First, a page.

Tuesday, Three Things To Do in Friesland
The world’s leading travel guide has just announced their Top 10 Europe destinations, highlighting the hidden gems you have to visit when you want to avoid mass tourism. Being a self-proclaimed traveller myself I’ve crossed of a whole three of them: Vilnius (you can read my findings here), Dundee (maybe one day I will find words to describe my experience) and the province of Friesland in the Netherlands. I lived in Leeuwarden during a lost few months in my life so as an expert and expat I can tell you what to see and do there.
When you think of Netherlands you think of Amsterdam and perhaps Rotterdam or The Hague. But according to Lonely Planet, Friesland is where it’s at. It’s located in the North West of the Netherlands and stands out as it has its own language, traditions and lovely nature (very hard to admit from someone from the the rival province). What are some things to see, do and eat then?
Visit One Town Visit All Towns
No matter which city of town you visit they all have the same blueprint: cute historical city centre with an old church, a random museum that showcased why it was important at some point in history and boats to escape to other places. If you have time to visit one city then make it Harlingen: get lost in the compact city centre and check out the charming houses, visit the port and see the #AccidentalWesAnderson light house and top it off with an ice-cream at Min 12. It was where I lost my salted caramel virginity and it changed the game (and jeans size) for me.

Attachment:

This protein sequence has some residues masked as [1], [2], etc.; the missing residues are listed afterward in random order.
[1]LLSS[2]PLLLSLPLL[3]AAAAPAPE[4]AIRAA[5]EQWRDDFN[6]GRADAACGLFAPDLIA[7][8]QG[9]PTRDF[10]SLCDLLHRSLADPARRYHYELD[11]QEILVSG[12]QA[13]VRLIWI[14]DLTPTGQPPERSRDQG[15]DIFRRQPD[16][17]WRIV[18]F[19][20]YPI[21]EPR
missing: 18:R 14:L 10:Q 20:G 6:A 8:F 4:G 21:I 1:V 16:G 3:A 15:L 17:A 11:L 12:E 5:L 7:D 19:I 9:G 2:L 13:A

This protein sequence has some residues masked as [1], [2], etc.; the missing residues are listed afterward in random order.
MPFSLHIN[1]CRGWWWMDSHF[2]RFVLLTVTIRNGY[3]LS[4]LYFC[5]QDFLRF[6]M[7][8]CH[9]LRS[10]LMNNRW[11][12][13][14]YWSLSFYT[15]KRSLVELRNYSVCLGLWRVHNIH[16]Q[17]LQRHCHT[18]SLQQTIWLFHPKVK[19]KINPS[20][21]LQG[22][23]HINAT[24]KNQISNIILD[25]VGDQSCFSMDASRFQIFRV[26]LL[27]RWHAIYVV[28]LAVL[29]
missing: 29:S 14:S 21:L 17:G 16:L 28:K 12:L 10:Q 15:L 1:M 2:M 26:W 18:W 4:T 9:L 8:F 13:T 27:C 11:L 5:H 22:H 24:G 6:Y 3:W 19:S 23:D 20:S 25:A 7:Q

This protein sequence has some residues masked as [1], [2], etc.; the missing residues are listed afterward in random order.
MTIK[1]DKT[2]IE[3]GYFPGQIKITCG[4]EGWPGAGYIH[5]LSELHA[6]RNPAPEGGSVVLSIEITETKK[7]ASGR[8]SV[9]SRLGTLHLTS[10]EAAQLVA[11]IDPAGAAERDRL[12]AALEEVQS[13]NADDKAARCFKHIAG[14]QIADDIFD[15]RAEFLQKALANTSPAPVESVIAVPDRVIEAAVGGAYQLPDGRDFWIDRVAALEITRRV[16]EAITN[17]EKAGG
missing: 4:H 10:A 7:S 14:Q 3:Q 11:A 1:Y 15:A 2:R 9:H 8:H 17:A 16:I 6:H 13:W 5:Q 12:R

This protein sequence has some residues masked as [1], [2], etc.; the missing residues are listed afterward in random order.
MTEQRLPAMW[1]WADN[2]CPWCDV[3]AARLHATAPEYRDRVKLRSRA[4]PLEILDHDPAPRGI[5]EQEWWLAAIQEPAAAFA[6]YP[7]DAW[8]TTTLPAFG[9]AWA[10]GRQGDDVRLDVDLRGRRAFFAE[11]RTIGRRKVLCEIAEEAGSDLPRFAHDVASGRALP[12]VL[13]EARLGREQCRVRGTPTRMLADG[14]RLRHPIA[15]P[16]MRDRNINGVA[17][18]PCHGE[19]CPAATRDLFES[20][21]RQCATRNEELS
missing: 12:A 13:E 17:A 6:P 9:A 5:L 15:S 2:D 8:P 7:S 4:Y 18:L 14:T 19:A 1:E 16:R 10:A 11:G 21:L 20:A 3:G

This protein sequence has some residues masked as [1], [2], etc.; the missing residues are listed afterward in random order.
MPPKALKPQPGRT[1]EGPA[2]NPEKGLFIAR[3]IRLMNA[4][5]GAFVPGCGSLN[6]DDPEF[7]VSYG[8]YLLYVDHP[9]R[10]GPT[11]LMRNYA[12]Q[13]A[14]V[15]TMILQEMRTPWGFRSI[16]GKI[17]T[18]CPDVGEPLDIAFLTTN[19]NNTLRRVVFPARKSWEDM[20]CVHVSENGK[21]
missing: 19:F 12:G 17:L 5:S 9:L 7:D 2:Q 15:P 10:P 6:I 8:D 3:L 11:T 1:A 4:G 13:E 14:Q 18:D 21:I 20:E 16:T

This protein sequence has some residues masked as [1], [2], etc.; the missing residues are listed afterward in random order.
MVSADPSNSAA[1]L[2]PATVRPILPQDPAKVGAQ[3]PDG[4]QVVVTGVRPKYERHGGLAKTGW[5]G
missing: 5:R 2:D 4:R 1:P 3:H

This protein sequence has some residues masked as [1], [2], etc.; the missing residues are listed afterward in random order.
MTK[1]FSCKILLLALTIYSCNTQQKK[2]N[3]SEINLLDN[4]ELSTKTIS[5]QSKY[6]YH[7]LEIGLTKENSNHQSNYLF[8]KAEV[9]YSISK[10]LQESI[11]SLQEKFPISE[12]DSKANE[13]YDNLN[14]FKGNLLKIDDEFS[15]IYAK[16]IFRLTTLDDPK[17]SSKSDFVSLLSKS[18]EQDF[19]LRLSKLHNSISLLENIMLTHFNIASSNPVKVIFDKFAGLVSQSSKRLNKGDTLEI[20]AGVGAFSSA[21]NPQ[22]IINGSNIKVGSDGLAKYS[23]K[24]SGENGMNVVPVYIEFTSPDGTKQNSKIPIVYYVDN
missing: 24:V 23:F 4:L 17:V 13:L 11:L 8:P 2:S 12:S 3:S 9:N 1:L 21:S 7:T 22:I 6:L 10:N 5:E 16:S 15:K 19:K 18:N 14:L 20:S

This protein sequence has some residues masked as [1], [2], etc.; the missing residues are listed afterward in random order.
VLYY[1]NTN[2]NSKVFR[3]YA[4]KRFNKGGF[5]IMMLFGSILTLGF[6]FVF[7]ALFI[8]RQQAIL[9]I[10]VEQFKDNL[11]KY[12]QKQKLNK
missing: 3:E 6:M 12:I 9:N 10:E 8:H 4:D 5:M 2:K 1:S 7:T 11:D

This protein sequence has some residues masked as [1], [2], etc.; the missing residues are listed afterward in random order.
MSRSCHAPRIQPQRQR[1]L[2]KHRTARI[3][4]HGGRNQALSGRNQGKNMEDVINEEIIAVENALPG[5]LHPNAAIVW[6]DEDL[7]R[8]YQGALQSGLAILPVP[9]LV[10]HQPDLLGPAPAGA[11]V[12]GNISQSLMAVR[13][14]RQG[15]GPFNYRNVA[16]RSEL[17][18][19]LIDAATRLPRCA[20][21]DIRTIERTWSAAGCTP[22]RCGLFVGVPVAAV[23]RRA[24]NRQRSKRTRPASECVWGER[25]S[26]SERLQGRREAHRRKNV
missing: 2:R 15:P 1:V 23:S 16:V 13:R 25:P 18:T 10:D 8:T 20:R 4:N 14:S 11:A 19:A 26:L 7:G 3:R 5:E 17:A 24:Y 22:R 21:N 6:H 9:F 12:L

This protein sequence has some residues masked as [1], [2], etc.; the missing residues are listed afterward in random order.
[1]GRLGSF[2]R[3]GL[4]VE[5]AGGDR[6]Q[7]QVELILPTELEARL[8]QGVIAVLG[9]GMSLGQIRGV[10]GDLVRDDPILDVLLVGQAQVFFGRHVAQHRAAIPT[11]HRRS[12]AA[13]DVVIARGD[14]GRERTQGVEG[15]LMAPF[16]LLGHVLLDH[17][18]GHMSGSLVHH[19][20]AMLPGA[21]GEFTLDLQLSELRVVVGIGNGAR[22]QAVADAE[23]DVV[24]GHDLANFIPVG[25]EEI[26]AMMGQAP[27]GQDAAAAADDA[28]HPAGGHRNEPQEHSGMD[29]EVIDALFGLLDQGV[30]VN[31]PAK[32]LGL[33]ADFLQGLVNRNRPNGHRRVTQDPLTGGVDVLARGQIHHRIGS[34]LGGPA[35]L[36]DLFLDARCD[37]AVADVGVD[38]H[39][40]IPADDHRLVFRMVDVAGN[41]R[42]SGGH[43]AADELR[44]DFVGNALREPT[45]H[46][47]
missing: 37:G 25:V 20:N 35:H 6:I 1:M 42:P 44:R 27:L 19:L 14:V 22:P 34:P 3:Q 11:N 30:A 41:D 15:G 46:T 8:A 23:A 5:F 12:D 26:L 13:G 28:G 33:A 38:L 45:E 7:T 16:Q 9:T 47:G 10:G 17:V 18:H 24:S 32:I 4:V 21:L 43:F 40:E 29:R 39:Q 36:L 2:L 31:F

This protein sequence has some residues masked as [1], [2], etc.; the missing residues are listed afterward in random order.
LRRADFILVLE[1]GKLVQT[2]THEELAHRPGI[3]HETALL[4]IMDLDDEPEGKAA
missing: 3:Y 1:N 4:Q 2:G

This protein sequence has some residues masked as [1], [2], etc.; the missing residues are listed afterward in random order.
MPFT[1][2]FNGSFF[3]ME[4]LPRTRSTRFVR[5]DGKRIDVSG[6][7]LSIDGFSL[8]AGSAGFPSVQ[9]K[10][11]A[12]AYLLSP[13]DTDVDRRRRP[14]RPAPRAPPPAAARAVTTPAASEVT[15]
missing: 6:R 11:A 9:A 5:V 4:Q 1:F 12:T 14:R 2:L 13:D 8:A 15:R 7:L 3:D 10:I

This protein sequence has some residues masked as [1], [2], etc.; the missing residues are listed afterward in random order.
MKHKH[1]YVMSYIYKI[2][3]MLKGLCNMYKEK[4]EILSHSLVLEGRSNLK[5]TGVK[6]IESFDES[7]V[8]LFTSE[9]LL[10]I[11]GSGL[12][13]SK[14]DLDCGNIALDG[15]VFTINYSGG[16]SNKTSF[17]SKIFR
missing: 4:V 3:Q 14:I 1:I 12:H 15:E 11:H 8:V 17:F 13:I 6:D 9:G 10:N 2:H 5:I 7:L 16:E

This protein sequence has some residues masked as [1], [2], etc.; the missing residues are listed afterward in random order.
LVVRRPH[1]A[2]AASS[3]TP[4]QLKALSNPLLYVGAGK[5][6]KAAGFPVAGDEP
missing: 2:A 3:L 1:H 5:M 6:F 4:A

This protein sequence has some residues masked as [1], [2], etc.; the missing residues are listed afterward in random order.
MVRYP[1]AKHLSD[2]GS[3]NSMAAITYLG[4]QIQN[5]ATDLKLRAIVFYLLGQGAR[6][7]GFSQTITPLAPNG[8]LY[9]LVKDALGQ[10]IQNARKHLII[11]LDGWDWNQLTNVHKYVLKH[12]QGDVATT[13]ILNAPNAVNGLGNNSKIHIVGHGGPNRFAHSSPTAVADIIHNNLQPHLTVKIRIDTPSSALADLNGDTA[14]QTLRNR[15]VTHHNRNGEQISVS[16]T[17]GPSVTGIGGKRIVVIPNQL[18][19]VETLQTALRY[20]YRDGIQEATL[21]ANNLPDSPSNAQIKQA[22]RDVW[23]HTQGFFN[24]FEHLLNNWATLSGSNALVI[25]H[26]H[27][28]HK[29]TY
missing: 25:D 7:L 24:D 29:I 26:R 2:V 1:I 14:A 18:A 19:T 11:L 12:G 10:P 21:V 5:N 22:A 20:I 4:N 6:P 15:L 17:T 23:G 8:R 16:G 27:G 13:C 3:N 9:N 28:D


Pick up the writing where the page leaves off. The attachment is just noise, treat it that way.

Culinary Sugar Explosion
The French have a croissant, the Scandinavian have cinnamon buns and Friesland has … sugar bread. It’s literally a white loaf of bread, with large lumps of sugar mixed in with the dough. Wait … what? It gets better… To top it off you it’s best when served with a layer of butter. So definitely not for the ones working on their #Summerbody2018.
Bring Out Your Inner Water Rat (It’s a weird Dutch phrase, but bear with me!)
Friesland is the watersport capital of the Netherlands and many school trips have taken me there. Canoeing or sailing are great, but you really want to go traditional rent a sloop and explore by boat. The engines are silent so you can also combine it with nature and visit a reserve like De Alde Feanen.
If you like climbing poles Fierljeppen might be for you: you basically jump and grab your pole (usually between 8 and 13 metres) and then climb to the top of the pole while trying make sure it moves forward and lands on a designated spot.
Or perhaps mudflat hiking: Twice a day – when it’s low tide, the Wadden Sea gets all dry and you have can actually walk in the gooey seabed to one of the nearby islands. I did it twice and ended up crying both times, once out of frustration and other time out of happiness that I made it. Make sure you book a guided tour unless you want to end up stuck in the mud!
Have you been to any of Lonely Planet’s Top Europe Destinations?